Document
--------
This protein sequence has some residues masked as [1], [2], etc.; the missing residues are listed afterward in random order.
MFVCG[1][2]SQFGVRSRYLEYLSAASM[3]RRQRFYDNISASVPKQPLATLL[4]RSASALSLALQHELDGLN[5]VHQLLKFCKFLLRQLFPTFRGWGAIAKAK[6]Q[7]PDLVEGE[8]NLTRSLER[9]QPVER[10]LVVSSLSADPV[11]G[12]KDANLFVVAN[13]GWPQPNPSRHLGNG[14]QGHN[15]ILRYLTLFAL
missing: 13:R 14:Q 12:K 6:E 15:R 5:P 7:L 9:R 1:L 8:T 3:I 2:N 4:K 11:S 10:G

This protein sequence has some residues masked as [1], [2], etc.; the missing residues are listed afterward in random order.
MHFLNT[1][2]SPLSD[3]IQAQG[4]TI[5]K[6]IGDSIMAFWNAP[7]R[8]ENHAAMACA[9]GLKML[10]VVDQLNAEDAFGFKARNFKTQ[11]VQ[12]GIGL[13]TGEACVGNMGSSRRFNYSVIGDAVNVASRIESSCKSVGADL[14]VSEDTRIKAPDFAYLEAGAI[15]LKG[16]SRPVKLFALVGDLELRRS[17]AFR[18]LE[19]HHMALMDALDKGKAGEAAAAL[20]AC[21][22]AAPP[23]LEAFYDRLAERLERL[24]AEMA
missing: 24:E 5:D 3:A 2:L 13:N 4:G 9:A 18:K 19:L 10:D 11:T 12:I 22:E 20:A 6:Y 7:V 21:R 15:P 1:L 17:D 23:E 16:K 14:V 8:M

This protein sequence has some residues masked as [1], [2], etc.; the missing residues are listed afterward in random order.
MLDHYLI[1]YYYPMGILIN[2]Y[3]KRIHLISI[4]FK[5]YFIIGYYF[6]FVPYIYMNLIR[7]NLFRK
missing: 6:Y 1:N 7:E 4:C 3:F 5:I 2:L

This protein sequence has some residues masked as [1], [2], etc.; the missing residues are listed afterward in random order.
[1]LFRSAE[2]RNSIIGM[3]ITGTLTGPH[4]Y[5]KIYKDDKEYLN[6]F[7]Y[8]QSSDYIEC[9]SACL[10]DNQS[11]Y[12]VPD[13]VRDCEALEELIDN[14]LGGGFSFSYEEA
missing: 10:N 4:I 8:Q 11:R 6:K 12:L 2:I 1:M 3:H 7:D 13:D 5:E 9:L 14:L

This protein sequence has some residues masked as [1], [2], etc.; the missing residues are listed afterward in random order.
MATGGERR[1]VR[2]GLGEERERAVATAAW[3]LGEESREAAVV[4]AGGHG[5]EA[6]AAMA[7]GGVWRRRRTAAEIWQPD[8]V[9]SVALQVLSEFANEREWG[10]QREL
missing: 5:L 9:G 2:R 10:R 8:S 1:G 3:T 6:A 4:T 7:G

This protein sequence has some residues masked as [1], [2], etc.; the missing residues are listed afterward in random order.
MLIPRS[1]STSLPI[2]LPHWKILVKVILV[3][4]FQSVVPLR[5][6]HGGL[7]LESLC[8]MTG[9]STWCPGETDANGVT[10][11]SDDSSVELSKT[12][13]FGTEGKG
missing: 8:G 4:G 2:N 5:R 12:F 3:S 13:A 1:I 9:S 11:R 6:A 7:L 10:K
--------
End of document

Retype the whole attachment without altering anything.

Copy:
This protein sequence has some residues masked as [1], [2], etc.; the missing residues are listed afterward in random order.
MFVCG[1][2]SQFGVRSRYLEYLSAASM[3]RRQRFYDNISASVPKQPLATLL[4]RSASALSLALQHELDGLN[5]VHQLLKFCKFLLRQLFPTFRGWGAIAKAK[6]Q[7]PDLVEGE[8]NLTRSLER[9]QPVER[10]LVVSSLSADPV[11]G[12]KDANLFVVAN[13]GWPQPNPSRHLGNG[14]QGHN[15]ILRYLTLFAL
missing: 13:R 14:Q 12:K 6:E 15:R 5:P 7:L 9:R 1:L 8:T 3:I 2:N 4:K 11:S 10:G

This protein sequence has some residues masked as [1], [2], etc.; the missing residues are listed afterward in random order.
MHFLNT[1][2]SPLSD[3]IQAQG[4]TI[5]K[6]IGDSIMAFWNAP[7]R[8]ENHAAMACA[9]GLKML[10]VVDQLNAEDAFGFKARNFKTQ[11]VQ[12]GIGL[13]TGEACVGNMGSSRRFNYSVIGDAVNVASRIESSCKSVGADL[14]VSEDTRIKAPDFAYLEAGAI[15]LKG[16]SRPVKLFALVGDLELRRS[17]AFR[18]LE[19]HHMALMDALDKGKAGEAAAAL[20]AC[21][22]AAPP[23]LEAFYDRLAERLERL[24]AEMA
missing: 24:E 5:D 3:A 2:L 13:N 4:G 9:A 18:K 19:L 10:D 11:T 12:I 22:E 20:A 6:Y 7:V 21:R 15:P 1:L 17:D 23:E 16:K 14:V 8:M

This protein sequence has some residues masked as [1], [2], etc.; the missing residues are listed afterward in random order.
MLDHYLI[1]YYYPMGILIN[2]Y[3]KRIHLISI[4]FK[5]YFIIGYYF[6]FVPYIYMNLIR[7]NLFRK
missing: 6:Y 1:N 7:E 4:C 3:F 5:I 2:L

This protein sequence has some residues masked as [1], [2], etc.; the missing residues are listed afterward in random order.
[1]LFRSAE[2]RNSIIGM[3]ITGTLTGPH[4]Y[5]KIYKDDKEYLN[6]F[7]Y[8]QSSDYIEC[9]SACL[10]DNQS[11]Y[12]VPD[13]VRDCEALEELIDN[14]LGGGFSFSYEEA
missing: 10:N 4:I 8:Q 11:R 6:K 12:L 2:I 1:M 3:H 7:D 13:D 5:E 9:L 14:L

This protein sequence has some residues masked as [1], [2], etc.; the missing residues are listed afterward in random order.
MATGGERR[1]VR[2]GLGEERERAVATAAW[3]LGEESREAAVV[4]AGGHG[5]EA[6]AAMA[7]GGVWRRRRTAAEIWQPD[8]V[9]SVALQVLSEFANEREWG[10]QREL
missing: 5:L 9:G 2:R 10:R 8:S 1:G 3:T 6:A 4:T 7:G

This protein sequence has some residues masked as [1], [2], etc.; the missing residues are listed afterward in random order.
MLIPRS[1]STSLPI[2]LPHWKILVKVILV[3][4]FQSVVPLR[5][6]HGGL[7]LESLC[8]MTG[9]STWCPGETDANGVT[10][11]SDDSSVELSKT[12][13]FGTEGKG
missing: 8:G 4:G 2:N 5:R 12:F 3:S 13:A 1:I 9:S 11:R 6:A 7:L 10:K